The 21 youth plaintiffs in the Juliana et al. v. United States case. (Photo: Robin Loznack, Our Children’s Trust)
June 4th, 2019 marked the latest effort of 21 young people to be able to call federal government witnesses and defendants to account in a trial of their climate change lawsuit against the US government. Attorneys for the plaintiffs and defendants in Juliana v. U.S. made oral arguments to a panel of three judges of the Ninth Circuit Court of Appeals. Host Steve Curwood has the story.
CURWOOD: Back in 2015, 21 young people filed suit against the US Federal government on the grounds that it is not protecting them from the growing dangers of climate disruption. But the suit has yet to come to trial as the government has sought to throw it out on procedural grounds, resulting in four appeals seeking to keep the case alive. The latest effort spearheaded by attorney Julia Olson for the youth came before three judges of the Ninth Circuit Court of Appeals with oral arguments on June 4th. Jeff Clark of the Justice Department claimed the courts do not have the right to force the Trump Administration or Congress to act on climate.
CLARK: It is a case that is a dagger at the separation of powers. There are no logical stopping points in Ms. Olson’s theory. You can take that, you can apply it to any Clean Air Act situation because people breathe air pollution; they can die. They can have lung dysfunction. They can have other forms of health problems.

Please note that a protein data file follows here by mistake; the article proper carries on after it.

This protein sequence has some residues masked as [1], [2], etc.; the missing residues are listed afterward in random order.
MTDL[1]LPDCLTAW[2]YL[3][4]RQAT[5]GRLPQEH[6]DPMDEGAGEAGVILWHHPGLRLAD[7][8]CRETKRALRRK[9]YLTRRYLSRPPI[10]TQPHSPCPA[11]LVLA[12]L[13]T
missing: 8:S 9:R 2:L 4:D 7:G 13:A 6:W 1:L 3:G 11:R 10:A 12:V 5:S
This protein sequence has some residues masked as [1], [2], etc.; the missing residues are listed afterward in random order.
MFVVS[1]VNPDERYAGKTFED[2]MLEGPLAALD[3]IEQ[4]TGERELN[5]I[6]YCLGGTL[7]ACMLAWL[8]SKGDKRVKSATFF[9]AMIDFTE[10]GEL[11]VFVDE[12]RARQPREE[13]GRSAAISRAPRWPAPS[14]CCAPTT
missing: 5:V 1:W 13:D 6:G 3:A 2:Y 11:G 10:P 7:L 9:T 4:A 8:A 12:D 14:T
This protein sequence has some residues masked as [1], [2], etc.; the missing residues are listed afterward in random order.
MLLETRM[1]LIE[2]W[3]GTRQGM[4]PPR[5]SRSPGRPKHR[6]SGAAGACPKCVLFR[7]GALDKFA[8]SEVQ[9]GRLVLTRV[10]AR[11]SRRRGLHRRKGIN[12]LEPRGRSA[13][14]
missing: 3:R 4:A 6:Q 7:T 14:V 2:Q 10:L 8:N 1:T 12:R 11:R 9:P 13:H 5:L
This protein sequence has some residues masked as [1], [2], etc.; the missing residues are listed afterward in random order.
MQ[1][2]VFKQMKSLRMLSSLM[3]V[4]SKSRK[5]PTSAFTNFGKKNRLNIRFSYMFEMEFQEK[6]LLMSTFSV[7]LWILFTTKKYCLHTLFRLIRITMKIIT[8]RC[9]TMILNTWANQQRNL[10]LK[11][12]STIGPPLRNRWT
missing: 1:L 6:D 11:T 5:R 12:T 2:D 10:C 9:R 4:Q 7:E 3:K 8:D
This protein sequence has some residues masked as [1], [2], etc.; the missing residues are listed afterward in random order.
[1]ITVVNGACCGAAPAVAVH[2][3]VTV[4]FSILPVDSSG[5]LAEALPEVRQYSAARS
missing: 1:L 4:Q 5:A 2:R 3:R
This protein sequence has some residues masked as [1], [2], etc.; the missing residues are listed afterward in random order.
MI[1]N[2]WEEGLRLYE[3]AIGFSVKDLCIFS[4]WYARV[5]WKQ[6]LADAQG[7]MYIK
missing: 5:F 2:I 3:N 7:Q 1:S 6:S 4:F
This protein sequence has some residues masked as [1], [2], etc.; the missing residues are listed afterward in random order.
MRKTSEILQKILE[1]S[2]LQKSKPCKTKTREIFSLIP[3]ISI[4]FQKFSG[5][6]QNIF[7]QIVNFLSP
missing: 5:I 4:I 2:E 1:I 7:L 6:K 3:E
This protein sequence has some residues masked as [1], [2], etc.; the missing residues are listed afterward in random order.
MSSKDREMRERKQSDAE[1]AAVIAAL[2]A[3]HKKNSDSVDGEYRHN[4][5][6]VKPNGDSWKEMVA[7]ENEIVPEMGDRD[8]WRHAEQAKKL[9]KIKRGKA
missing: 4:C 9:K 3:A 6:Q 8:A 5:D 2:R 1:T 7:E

CURWOOD: Attorney Julia Olson offered an example of why the government is responsible for depriving the youth of their due process rights to a livable climate.
OLSON: Almost 25 percent of US emissions come from federal public lands. And when the federal government controls the system, facilitates it, subsidizes it, promotes it, as it does, that creates a claim for a substantive due process violation.
CURWOOD: The three judge panel seemed sympathetic to the cause, but as Judge Andrew Hurwitz explained, in this case, its unclear the courts have jurisdiction.
HURWITZ: You present compelling evidence that we have a real problem. You can make compelling evidence that we have inaction by the other two branches of government. It may even rise to the level of criminal neglect. The tough question for me, and I suspect for my colleagues, is do we get to act because of that?
CURWOOD: Both the youth and the Trump Administration now await a ruling from Judge Hurwitz and the other two judges on the appeals court panel, Mary Murguia and Josephine Staton, on whether there will be a trial.
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